“You can’t say that,” she said firmly. I looked into Susan’s face, haggard with the long hours we were keeping. She looked older now than when we started this mad caravan.
“Why not? It’s true.”
“I know it’s true, you know it’s true.” She adopted the tone of a kindergarten teacher when she was upset with me. “But those people, the ones out there-they don’t want to admit it to themselves. So if you tell them, they’re going to punish you for it. Punish us.”
“But it’s true. They know it’s true. Everybody knows it’s true. Even my opponent.”
“Look, I know that. But we have to campaign now, so we get the chance to govern later. You hired me because I know how to win. You’re paying me to tell you that, even though it’s true, you can’t say it. Not here, not now.” She had lost the kindergarten teacher vibe, now putting the edge into her words that a wife has. She knew this tone well-3 ex husbands could testify to that. “If you say it, both sides are going to lay into you, with both barrels-it would be like throwing red meat in front of hungry lions. You can’t feed those people, not now.”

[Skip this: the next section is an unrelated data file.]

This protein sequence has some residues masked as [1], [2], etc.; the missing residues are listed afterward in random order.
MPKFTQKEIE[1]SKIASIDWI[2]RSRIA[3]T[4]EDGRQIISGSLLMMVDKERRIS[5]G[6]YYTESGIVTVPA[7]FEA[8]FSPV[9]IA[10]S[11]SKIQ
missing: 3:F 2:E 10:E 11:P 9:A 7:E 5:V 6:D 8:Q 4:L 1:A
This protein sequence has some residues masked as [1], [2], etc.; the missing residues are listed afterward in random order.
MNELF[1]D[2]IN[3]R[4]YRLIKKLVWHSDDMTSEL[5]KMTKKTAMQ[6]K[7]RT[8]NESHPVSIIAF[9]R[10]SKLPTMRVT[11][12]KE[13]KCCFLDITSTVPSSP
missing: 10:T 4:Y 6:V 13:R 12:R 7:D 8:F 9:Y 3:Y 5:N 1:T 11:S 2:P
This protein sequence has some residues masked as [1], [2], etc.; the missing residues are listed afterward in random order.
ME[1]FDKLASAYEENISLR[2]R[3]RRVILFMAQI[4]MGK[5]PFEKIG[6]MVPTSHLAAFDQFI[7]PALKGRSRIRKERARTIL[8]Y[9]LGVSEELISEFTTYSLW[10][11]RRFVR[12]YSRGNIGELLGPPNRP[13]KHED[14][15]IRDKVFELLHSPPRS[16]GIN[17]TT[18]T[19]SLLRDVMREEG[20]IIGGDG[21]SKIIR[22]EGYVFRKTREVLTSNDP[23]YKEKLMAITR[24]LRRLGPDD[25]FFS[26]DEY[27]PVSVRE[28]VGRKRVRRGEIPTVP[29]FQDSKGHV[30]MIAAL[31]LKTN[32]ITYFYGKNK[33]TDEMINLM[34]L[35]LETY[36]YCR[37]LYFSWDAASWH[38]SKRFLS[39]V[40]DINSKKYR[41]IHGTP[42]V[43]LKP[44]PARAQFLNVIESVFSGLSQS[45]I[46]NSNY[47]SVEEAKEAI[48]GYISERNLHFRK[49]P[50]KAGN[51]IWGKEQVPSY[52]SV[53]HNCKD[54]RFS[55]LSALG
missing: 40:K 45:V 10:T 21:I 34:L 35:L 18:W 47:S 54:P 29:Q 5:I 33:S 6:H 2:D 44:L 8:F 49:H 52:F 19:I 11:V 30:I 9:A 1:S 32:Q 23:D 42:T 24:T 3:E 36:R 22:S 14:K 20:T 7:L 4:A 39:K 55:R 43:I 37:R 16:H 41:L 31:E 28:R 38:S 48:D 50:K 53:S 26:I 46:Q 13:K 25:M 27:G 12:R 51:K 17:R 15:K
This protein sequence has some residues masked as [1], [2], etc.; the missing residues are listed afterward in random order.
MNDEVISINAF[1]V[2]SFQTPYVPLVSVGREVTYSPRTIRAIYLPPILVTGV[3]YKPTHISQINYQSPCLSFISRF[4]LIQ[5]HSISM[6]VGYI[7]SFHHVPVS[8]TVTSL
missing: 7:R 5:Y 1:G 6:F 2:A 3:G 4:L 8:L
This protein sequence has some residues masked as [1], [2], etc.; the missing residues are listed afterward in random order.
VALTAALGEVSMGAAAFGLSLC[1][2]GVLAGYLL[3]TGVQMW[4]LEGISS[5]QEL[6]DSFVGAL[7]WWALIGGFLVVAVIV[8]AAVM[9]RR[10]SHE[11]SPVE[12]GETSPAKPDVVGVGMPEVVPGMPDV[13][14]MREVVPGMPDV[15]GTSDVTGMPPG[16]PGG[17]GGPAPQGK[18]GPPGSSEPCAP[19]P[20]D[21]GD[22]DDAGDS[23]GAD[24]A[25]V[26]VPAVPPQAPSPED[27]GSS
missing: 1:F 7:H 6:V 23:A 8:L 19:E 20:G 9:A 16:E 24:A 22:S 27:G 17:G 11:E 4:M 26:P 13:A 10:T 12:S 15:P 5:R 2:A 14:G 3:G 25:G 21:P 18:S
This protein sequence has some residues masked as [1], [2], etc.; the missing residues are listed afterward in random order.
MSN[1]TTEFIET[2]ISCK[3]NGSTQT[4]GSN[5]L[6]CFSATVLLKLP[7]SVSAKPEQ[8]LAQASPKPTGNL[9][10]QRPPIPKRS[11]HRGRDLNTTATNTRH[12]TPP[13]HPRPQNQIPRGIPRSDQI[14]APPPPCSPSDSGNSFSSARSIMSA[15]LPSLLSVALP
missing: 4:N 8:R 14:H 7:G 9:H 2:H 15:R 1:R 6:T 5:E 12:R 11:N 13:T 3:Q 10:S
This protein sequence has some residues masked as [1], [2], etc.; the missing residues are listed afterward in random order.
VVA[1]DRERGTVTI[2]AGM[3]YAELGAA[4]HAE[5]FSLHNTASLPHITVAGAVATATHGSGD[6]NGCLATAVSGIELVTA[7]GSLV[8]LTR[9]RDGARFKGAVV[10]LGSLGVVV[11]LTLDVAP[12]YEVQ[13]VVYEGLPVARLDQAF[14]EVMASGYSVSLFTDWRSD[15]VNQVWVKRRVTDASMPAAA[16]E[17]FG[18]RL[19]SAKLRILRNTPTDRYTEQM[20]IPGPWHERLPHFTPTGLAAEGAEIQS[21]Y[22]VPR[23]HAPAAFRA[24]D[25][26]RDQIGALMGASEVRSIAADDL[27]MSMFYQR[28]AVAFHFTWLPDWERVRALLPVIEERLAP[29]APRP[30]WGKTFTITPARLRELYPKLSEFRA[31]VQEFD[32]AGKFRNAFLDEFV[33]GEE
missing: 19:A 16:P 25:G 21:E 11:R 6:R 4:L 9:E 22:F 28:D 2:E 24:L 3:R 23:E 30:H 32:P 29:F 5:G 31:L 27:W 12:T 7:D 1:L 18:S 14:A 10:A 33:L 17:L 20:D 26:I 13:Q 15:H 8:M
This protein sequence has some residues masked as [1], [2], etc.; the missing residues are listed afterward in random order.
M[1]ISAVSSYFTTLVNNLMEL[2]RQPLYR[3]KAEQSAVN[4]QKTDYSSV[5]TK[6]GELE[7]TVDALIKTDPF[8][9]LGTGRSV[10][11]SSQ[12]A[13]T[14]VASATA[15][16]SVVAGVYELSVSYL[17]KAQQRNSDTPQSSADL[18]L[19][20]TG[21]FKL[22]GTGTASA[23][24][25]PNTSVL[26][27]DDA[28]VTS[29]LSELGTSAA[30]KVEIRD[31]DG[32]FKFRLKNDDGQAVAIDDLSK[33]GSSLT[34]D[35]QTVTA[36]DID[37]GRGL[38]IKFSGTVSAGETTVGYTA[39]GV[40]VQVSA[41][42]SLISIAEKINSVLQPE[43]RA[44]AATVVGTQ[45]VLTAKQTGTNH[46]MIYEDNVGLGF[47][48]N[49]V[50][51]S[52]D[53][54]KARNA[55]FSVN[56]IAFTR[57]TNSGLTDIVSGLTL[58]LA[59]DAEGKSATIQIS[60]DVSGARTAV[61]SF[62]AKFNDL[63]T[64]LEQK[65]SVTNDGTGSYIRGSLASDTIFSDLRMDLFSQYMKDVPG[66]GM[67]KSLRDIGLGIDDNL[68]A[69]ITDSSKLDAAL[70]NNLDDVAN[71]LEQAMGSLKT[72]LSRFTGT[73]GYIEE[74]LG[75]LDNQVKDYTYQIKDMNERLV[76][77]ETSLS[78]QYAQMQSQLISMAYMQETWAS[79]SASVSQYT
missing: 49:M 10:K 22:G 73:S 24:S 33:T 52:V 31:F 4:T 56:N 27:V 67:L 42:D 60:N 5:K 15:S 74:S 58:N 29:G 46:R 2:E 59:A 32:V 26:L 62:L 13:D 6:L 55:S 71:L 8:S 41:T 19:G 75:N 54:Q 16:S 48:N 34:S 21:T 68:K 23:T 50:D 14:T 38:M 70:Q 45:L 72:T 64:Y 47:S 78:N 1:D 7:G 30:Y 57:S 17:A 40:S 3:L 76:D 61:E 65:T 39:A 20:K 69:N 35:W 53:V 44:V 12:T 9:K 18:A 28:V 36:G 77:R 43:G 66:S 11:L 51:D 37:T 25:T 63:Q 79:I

I smiled at her.
“Now go out there and show them what you’re made of,” she said.